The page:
Chantal Akerman’s film D’Est (From the East), made in 1 992 and early 1993, carries a heightened self-consciousness about the circumstances of this weighty historical moment. Shot mainly [122] in Poland and Russia in the year and a half following the dissolution of the Soviet Union, it discloses a world in suspension, on the edge of an undetermined future, yet still weighed down by long-standing patterns and habits. Using very long takes, it is an extended portrayal of certain textures of everyday life, sometimes suggesting a Sartrean seriality. In her essay on D’Est, Akerman famously declared that she felt the need to make the film “while there’s still time” (“tant qu’il en est encore temps”).11 In one sense, she meant that she had to finish the project before it was too late, before cultural and economic forces transformed the subject of her work into something different, even unrecognizable. But, given the choices she made ofwhat to record, “while there’s still time” is also a way of saying: while there is still a world of time-in­ common, a world sustained by a collective inhabiting and sharing of time and its rhythms, in the older sense of the word “quotidian.” Continue reading “The Time of Waiting”

Representing Abolition: A Critique of Communisation

go

Highlights from Ray Brassier’s quite substantial critique of “communization”:

Endnotes “argue (rightly, in my view) that there can be no exit from the capital relation because it constitutes us: ‘What we are is, at the deepest level, constituted by this relation, and it is a rupture with the reproduction of what we are that will necessarily form the horizon of our struggles.’11 Thus there can be no secession from the capital relation, only its abolition. Communisation is the name for this abolition-in-process.” Continue reading “Representing Abolition: A Critique of Communisation”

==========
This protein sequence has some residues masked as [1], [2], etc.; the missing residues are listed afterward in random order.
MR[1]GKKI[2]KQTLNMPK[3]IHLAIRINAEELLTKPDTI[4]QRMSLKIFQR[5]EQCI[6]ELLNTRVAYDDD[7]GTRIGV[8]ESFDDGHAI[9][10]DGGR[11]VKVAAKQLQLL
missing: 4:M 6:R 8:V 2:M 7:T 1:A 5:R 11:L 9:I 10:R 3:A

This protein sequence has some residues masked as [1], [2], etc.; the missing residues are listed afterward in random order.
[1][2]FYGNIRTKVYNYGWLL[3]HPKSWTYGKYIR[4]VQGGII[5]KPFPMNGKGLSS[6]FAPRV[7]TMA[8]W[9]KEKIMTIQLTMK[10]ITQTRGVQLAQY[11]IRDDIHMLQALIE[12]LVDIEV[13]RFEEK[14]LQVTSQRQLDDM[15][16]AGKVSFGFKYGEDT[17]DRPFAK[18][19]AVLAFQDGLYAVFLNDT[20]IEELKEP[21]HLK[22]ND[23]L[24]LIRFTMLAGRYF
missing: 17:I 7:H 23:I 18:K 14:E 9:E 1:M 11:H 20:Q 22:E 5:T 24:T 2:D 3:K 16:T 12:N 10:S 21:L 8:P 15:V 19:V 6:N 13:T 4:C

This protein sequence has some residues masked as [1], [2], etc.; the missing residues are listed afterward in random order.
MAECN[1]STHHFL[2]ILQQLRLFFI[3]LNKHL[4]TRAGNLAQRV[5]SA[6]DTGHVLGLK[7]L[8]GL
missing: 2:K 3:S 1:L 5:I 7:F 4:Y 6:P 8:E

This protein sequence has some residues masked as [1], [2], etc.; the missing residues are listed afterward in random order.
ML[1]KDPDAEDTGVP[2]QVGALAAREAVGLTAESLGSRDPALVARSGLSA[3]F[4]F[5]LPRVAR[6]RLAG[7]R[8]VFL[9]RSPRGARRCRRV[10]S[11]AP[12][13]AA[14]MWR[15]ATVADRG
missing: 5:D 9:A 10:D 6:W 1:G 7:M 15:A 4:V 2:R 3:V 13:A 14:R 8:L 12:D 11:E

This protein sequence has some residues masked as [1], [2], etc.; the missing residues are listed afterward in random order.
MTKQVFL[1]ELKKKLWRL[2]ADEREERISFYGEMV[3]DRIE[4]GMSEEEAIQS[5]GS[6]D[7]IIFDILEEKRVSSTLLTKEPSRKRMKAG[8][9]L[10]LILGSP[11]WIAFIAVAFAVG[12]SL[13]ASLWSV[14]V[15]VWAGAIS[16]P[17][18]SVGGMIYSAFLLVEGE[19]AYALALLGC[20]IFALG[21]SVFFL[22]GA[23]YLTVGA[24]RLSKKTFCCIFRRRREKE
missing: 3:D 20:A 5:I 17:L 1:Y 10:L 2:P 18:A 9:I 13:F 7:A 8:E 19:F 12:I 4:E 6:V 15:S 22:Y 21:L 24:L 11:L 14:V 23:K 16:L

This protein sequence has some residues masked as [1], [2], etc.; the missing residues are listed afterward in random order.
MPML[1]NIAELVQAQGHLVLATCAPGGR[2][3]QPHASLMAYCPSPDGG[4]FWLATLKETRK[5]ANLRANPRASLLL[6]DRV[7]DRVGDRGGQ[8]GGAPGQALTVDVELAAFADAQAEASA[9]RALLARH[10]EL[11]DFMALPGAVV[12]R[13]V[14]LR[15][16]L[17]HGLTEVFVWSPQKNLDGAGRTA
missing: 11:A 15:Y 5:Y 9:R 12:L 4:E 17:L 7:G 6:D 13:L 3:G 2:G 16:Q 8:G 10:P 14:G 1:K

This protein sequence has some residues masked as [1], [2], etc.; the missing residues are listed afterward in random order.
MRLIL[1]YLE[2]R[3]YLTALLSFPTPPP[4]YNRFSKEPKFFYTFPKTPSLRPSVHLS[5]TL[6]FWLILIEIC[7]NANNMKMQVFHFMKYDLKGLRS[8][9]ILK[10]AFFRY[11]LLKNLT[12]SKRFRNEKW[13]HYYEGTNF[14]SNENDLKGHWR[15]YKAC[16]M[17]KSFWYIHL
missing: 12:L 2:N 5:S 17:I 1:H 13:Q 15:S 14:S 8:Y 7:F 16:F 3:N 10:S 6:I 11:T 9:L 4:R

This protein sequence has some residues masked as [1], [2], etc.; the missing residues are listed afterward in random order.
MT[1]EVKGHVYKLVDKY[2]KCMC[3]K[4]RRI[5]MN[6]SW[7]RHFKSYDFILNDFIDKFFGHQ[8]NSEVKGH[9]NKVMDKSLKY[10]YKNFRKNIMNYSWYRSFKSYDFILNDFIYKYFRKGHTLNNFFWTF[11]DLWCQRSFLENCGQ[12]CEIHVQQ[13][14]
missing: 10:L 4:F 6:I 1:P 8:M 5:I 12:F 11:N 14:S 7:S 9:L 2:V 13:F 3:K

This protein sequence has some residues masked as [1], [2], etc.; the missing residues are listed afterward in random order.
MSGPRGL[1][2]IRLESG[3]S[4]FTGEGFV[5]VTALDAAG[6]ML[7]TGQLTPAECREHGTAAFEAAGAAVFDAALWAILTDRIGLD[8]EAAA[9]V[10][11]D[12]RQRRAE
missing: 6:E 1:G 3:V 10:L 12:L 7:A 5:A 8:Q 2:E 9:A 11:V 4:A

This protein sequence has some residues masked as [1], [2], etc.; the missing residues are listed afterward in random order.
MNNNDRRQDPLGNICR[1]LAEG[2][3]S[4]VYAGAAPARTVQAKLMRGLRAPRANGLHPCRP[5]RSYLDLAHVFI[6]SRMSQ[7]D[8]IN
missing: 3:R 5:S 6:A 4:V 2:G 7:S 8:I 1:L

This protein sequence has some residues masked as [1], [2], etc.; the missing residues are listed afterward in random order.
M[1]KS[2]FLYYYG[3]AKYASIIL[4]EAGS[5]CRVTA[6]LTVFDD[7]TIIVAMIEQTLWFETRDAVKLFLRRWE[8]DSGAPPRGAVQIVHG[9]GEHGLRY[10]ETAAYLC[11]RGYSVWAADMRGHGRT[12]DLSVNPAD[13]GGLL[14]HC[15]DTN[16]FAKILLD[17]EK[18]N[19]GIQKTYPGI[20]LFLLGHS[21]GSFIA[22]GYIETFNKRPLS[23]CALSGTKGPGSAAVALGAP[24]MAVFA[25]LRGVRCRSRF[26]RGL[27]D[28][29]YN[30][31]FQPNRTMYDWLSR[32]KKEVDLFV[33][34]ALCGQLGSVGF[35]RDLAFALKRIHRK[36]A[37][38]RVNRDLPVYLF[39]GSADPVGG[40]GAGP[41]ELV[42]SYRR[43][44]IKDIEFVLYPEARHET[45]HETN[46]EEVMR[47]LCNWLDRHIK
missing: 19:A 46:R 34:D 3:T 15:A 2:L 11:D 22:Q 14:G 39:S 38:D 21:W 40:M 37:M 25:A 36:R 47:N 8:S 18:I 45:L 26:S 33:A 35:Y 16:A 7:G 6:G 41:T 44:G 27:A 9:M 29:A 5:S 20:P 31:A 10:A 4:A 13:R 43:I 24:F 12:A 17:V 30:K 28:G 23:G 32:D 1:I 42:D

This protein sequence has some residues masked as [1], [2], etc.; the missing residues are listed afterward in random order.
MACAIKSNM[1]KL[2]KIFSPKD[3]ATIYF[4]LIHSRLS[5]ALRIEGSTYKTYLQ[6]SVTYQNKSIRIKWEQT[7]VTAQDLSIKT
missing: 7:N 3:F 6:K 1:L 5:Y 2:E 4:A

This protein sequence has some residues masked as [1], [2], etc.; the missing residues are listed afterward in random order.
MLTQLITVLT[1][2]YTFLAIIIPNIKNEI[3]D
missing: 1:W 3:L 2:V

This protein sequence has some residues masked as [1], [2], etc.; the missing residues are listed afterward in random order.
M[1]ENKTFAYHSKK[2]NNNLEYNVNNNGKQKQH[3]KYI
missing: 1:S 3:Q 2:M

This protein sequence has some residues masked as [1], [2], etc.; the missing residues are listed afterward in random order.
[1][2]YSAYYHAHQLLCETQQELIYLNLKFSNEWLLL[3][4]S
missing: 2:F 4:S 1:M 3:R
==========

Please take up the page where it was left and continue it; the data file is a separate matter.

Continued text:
“Who are our nomads today, our real Nietzscheans’?”

no-mand

In a difficult to find essay published in a 1977 collection on Nietzsche, Deleuze ends his piece “Nomadic Thought” (an argument against Kant, neo-Kantianism, and the dialectic) with this wonderful point on nomads:

One final point remains to be made. Let us go back to that grand passage in The Genealogy of Morals about the founders of empires. There we encounter men of Asiatic production, so to speak. On a base of primitive rural communities, these despots construct their imperial machines that codify everything to excess. With an administrative bureaucracy that organizes huge projects, they feed off an overabundance of labor (“Wherever they appear something new soon arises, a ruling structure that fives, in which parts and functions are delimited and coordinated, in which nothing whatever finds a place that has not first been assigned and coordinated, in which nothing whatever finds a place that has not first been assigned a ‘meaning’ in relation to the whole”‘). It is questionable, however, whether this text does not tie together two forces that in other respects would be held apart – two forces that Kafka distinguished, even opposed, in The Great Wall of China. For, when one tries to discover how primitive segmented communities give rise to other forms of sovereignty – a question Nietzsche raises in the second part of The Genealogy – one sees that two entirely different yet strictly related phenomena occur. Continue reading ““Who are our nomads today, our real Nietzscheans’?””